New Report Links Homeowners’ Auto Dependence With Foreclosure Risk

Homeowners in car-dependent areas without access to alternative transportation are at greater risk of foreclosure, according to a report released yesterday by the Natural Resources Defense Council (NRDC) that calls for mortgage underwriting standards to begin taking so-called "location-efficiency" into account.

Foreclosure_Rate_Homes_Sale_Chicago_Suburbs_5wKfNDSWQE0l.jpgWeeds spring up near a foreclosed home in Illinois. (Photo: Getty)
The NRDC examined data for 40,000 mortgages in Chicago, Jacksonville, and San Francisco, seeking to test the contention -- emphasized most often by the nonprofit Center for Neighborhood Technology -- that affordable housing should include transportation costs as well as mortgage bills.

And what did the report's authors find?

In all three cities ... statistically sound results [indicated] that the probability of mortgage foreclosure increases as neighborhood vehicle ownership levels rise, after controlling for income. These results suggest that mortgage lenders should include measures of location efficiency in their underwriting to more accurately predict the risk of default.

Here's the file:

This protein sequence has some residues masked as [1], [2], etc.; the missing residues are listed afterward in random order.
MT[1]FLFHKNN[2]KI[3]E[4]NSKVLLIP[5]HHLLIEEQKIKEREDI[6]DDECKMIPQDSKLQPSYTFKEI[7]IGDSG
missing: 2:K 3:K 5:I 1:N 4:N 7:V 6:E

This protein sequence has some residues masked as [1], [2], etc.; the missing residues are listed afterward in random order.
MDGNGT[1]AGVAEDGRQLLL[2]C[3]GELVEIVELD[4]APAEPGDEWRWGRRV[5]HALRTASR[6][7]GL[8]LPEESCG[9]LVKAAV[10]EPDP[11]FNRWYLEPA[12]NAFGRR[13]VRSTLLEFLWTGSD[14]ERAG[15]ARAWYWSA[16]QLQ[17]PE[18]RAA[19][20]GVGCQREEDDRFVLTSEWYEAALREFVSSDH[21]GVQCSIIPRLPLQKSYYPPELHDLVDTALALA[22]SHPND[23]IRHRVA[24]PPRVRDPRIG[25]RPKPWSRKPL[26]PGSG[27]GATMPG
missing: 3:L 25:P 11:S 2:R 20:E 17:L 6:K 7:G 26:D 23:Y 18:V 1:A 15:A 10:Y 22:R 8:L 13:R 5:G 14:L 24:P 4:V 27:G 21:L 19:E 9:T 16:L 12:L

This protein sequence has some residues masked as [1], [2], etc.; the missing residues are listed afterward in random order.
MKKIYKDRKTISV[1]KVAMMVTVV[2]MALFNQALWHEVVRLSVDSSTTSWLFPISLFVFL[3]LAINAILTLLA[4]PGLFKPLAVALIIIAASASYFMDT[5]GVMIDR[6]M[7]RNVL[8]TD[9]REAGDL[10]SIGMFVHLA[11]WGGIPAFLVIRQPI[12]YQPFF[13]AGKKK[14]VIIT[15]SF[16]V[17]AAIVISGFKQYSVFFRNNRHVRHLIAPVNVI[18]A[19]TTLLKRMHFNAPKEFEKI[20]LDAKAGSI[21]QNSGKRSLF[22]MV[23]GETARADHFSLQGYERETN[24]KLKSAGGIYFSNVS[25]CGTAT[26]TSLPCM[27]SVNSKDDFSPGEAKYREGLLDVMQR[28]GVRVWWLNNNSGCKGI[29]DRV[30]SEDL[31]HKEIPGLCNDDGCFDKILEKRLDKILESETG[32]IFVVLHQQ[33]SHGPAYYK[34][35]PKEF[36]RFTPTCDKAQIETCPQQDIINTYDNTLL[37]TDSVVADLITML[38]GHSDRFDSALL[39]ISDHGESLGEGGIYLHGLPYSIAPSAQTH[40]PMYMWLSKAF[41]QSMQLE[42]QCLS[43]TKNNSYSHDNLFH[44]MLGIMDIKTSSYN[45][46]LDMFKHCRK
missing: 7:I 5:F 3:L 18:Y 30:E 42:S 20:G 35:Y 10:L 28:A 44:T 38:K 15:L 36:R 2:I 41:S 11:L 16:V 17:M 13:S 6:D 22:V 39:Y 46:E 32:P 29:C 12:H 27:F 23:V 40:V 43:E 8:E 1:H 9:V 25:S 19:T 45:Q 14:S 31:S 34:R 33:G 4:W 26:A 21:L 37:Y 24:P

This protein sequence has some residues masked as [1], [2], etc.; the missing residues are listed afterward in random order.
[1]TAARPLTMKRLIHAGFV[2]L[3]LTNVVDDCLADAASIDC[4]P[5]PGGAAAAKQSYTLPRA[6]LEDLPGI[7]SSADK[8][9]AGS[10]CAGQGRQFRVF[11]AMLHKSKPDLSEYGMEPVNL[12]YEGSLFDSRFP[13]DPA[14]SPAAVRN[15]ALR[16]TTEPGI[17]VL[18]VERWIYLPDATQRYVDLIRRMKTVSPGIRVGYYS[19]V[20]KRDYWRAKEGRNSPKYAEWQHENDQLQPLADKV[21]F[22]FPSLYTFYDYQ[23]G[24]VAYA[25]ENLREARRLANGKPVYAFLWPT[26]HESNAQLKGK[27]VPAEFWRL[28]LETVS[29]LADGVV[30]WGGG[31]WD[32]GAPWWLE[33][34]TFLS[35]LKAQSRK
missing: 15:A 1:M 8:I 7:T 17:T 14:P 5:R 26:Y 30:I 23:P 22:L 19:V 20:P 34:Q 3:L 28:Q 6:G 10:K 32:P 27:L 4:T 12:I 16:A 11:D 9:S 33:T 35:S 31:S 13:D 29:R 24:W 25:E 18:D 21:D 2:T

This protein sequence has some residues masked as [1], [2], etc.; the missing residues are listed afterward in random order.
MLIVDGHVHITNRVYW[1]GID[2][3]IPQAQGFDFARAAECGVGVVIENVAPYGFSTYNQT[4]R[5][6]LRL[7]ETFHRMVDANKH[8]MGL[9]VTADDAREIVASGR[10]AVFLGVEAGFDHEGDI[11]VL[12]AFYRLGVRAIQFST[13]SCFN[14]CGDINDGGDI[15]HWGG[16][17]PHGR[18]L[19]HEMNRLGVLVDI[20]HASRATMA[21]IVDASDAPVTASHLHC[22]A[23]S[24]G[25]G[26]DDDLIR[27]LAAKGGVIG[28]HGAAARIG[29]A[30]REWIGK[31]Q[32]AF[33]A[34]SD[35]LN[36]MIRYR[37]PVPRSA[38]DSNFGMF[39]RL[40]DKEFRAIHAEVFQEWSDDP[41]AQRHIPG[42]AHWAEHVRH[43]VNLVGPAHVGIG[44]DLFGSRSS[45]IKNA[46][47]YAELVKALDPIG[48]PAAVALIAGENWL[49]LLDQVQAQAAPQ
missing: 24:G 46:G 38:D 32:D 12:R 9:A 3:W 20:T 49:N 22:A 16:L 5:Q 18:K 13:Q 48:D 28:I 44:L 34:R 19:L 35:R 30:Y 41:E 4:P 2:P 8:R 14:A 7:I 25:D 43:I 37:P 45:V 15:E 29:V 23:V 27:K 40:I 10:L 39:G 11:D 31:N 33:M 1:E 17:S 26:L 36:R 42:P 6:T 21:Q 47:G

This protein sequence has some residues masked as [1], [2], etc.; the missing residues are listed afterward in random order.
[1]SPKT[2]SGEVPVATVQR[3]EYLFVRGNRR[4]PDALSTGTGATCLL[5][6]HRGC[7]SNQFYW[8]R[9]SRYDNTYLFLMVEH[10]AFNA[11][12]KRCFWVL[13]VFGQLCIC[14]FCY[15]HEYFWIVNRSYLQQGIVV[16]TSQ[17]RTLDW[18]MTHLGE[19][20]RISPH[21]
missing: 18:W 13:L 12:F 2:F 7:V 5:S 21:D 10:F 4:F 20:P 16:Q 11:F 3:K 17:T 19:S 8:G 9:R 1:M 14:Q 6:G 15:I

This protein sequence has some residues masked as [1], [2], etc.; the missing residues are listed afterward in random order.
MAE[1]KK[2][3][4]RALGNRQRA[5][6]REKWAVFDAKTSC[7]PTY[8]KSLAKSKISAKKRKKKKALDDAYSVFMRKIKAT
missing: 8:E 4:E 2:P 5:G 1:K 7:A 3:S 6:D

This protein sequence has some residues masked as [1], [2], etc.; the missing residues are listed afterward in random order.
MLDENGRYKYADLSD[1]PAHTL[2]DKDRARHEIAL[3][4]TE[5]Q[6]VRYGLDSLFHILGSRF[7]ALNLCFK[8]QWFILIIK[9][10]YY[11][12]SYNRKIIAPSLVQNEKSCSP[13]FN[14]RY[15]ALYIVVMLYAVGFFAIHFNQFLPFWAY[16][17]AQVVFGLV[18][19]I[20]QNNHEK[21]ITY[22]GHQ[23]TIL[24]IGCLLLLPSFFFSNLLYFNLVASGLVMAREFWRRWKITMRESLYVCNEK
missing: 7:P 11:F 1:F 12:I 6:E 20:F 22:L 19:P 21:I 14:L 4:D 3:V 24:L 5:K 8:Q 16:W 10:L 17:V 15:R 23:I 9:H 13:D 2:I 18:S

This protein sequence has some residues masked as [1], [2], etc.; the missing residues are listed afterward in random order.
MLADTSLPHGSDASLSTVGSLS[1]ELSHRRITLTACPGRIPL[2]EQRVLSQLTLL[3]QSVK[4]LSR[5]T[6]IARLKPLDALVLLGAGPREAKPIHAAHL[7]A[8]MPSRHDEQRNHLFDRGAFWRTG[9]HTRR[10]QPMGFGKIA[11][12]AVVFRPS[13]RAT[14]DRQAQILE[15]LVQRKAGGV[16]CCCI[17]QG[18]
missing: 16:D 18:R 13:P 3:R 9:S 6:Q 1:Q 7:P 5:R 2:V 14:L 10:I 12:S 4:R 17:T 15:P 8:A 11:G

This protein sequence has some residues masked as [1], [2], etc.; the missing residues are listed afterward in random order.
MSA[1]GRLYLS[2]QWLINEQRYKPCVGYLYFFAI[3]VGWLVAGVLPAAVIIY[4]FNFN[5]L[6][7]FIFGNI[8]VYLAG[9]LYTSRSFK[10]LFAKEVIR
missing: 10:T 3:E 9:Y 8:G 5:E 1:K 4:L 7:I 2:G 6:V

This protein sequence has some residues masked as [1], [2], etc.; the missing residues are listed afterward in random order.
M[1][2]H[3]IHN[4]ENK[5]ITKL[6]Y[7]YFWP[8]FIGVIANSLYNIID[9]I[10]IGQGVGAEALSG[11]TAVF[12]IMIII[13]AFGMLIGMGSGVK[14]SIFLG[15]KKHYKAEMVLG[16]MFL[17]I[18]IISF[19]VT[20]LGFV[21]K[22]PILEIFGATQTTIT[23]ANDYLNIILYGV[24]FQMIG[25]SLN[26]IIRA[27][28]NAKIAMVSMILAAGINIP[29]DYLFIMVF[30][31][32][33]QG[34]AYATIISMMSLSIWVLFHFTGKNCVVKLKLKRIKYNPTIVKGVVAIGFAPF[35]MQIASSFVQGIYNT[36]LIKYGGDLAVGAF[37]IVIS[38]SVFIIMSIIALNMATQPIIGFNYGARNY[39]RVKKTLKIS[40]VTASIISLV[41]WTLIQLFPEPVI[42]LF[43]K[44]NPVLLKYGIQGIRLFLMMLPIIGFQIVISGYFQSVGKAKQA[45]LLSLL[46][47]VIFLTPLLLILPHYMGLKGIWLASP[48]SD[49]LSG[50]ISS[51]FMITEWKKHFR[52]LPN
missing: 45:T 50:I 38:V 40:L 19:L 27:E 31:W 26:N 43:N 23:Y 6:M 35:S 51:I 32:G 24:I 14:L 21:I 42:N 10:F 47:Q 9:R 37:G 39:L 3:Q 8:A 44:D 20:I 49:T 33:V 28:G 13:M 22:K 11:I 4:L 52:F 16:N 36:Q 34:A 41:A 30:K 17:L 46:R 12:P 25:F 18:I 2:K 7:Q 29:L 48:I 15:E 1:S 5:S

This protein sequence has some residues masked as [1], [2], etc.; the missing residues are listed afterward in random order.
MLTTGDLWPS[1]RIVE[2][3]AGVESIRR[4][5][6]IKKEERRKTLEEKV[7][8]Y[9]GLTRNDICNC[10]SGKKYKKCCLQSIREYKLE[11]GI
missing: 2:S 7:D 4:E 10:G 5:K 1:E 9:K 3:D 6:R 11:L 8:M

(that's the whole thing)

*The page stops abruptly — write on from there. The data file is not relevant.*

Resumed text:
In addition to including transit access and walkability in mortgage underwriters' measurement of borrowing terms, the NRDC recommended that location-efficiency be formally adopted as a goal for community planners. Particularly in Sun Belt and West Coast areas where waves of foreclosures have prompted new fears of suburban blight, the report suggests that rebuilding neighborhoods with location-efficiency in mind could stave off negative effects from any future downturn in home prices.

NRDC's conclusions are already being heeded by federal officials. Several House Democrats banded together this summer to add language to their chamber's climate bill asking the Federal Housing Administration (FHA) to insure 50,000 location-efficient mortgages.

That climate legislation is stalled for the time being, but the Obama adminstration's deputy housing and urban development secretary said last week that the White House would spend $10 million on research aimed at boosting the issuance of location-efficient home loans.